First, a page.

[Checkers] Skeleton Index Files

Michael Ernst mernst at csail.mit.edu
Wed Jul 2 08:47:11 EDT 2008


Thanks for your thoughtful email about annotation index files.

Let me try to rephrase your points, and separate the distinct issues.  I've
split them into four issues, but feel free to let me know if I missed, or
mischaracterized, anything.

1. Use of skeleton files may lead to wrong static final fields being
inlined in bytecode.

Good point!  We need to change this.  The compiler should be able to read
annotation index files (of some variety) instead.

2. It's annoying to remember to pass the right JDK for each checker.

If a mechanism helps the compiler locating the annotation index file
without requiring the user to specify it explicitly, the same mechanism
should work for locating stub libraries.  I agree that such a mechanism is
desirable!  However, it seems unrelated to your other issues.

3. Mahmood doesn't want to reuse the annotation file utilities.  He prefers
to write a new set of similar tools.

If you create a new file format, I feel strongly that you should integrate
it with the annotation file utilities, permitting them to read and write
either file format (or, we could immediately retire the current annotation
index file format), rather than having a special file format that is used
only by the compiler but is not understood by other tools.

Can you explain your reason for not wanting to use the existing tools?
This is the part of your proposal that raises the most red flags for me,
but then again it's been a long time since I read the source code for the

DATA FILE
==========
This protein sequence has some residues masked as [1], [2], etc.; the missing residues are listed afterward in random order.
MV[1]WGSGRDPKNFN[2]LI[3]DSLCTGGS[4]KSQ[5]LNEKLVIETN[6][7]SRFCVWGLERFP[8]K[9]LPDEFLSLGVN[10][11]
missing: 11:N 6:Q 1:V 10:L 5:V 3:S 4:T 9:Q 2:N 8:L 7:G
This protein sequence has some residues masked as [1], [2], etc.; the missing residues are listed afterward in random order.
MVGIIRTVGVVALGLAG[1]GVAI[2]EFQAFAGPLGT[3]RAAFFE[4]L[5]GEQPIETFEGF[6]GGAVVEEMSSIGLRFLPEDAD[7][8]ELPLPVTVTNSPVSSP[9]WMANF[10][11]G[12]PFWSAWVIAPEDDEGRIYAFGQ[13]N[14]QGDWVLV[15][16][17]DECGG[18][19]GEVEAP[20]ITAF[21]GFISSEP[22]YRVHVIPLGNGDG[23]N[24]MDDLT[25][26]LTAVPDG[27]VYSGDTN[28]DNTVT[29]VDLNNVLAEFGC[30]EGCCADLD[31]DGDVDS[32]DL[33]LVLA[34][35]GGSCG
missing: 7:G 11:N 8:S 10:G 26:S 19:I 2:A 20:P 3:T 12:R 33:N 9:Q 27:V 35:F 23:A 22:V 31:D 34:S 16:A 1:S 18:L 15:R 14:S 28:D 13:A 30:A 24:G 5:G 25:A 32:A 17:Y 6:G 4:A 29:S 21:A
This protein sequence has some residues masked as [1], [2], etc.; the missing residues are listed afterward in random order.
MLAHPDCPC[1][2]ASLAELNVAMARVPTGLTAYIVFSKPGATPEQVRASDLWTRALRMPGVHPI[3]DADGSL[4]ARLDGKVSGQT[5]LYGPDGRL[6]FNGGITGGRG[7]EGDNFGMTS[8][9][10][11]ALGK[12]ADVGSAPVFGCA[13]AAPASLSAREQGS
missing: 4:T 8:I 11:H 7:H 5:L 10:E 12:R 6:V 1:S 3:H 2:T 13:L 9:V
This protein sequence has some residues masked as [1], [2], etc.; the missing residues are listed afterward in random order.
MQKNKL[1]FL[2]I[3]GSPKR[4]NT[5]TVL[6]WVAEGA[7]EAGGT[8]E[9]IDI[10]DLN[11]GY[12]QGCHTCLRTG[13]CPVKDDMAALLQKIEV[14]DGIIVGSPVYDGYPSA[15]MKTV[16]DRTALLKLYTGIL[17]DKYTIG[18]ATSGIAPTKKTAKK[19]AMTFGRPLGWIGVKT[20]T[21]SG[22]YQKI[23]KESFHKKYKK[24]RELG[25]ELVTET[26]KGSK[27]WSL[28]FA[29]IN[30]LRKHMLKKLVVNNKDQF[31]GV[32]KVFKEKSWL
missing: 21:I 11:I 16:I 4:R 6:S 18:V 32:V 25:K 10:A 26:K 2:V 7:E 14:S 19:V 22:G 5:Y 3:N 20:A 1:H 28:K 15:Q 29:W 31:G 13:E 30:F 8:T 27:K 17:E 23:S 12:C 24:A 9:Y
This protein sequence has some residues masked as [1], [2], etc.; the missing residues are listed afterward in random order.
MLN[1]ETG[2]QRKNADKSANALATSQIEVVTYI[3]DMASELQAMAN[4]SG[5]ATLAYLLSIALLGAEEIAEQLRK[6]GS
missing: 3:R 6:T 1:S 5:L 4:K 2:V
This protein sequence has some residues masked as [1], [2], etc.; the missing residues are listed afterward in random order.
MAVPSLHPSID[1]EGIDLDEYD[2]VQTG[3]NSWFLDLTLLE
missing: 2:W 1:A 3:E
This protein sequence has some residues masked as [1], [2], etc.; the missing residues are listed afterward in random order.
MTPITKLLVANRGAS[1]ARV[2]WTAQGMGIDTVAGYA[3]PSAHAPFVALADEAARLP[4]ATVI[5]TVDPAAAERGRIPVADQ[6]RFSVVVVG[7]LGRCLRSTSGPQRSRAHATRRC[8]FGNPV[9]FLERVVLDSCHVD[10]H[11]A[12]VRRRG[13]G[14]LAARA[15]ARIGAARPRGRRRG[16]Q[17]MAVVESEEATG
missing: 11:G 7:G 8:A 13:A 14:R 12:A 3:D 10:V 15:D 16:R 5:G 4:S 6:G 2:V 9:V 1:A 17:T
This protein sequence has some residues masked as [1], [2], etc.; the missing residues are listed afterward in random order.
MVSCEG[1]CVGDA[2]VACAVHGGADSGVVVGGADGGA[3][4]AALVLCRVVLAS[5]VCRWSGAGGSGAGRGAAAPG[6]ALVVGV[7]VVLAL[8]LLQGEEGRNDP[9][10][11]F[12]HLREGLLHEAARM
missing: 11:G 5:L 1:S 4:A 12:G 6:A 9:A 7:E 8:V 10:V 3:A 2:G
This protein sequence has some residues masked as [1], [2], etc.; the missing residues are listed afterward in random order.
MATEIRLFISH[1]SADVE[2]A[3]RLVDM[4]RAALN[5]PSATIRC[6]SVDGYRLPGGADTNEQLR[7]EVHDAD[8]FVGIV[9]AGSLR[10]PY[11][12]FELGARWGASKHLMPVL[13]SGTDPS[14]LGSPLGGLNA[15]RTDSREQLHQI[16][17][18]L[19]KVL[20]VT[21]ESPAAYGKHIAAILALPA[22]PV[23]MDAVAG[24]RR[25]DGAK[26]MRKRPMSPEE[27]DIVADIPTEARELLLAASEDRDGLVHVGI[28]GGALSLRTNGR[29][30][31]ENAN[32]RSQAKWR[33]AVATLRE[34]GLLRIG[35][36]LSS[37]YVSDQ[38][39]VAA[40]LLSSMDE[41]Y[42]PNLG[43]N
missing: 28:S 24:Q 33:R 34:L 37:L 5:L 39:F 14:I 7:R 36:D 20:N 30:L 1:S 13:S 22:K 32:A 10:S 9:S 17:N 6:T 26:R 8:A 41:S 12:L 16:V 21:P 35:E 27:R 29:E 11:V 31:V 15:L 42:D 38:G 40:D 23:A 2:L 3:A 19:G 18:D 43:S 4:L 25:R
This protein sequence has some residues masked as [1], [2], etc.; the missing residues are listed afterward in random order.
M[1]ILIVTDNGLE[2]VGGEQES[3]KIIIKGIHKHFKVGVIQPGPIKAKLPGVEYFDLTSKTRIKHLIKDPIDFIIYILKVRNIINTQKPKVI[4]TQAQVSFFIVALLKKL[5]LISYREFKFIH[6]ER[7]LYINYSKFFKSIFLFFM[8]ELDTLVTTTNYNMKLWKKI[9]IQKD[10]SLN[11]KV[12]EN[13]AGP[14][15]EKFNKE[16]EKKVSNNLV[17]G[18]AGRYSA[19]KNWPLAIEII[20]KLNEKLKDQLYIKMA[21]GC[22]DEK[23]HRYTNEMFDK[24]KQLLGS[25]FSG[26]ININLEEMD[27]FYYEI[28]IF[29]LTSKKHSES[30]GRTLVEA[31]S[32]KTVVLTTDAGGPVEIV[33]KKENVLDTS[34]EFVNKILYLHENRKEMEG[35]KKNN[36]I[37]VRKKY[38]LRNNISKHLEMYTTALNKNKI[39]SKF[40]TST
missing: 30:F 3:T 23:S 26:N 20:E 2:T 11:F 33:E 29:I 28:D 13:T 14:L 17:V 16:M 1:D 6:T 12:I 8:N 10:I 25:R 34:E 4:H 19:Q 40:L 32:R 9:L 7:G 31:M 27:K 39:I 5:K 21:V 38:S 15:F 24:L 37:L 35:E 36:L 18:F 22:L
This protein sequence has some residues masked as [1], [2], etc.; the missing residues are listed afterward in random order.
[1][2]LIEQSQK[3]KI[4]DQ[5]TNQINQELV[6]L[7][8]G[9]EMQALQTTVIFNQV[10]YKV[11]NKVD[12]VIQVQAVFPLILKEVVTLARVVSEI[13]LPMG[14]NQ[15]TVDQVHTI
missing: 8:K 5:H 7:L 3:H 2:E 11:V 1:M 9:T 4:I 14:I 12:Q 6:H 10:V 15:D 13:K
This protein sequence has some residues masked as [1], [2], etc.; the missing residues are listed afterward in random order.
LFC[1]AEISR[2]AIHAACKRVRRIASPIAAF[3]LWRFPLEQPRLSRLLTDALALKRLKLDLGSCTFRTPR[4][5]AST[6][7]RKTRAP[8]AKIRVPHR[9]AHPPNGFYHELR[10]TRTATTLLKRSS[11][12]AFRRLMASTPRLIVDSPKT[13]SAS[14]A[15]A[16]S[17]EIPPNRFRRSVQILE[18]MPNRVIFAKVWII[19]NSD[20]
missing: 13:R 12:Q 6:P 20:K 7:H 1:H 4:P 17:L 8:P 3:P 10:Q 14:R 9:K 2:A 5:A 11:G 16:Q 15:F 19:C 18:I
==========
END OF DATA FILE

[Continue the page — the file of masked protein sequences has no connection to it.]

annotation file utilities.

4. The current annotation index file format is annoying to read.  Mahmood
proposes a different format for the same purpose and containing the same

I agree that the current file format is annoying, by the way, and that
another format would probably be better.  The question is whether it would
be enough better to justify rewriting.

I have a slightly different proposal for the format of the new annotation
file.  My proposal is to use the same syntax as a Java file, with all code
bodies eliminated, but permitting identifiers such as parameter names.  I
believe this will be significantly more readable than the current format,
and also more readable than Mahmood's proposal.

For example, this would be the annotation file for Interned:

  package java.lang;

  class String {
    @Interned String intern();

Multiple "package" and "class" declarations would be permitted in a given
file, but a user can also supply many annotation files for a library.

A disadvantage of this format (and Mahmood's) is that it doesn't handle
annotations within a code body.  I don't think that's a serious problem --
those are of limited use, and we can continue to support the old annotation
index file for such uses.

Another possible disadvantage is that the parsing of my proposed file
format is more complicated than parsing of a simpler, less readable format
such as the one Mahmood proposes.  I don't think it will be a lot more
complicated, since the two are fairly similar.  And we can perhaps gut an
existing Java parser, or write our own.

> The index ... would only  
> contain the relevant methods for the checker (e.g. without any other  
> String methods).

Would the index file permit @Default annotations at the level of a package,
class, etc., so that methods that are omitted nonetheless have their type
qualifiers specified?  This may be an important feature, and it keeps the
index file similar to source code.

> Users can then simply  
> have annotation index files for each library rather than using  
> annotation-file-utilities or having stub classes for each binary and  
> each checker they want to use.

These seem pretty similar:  in each case the user runs a program to create
the stubs and then fills in the stubs.  The big advantage, which I like, is
the lack of interference with javac's class library or which .class files
it loads.


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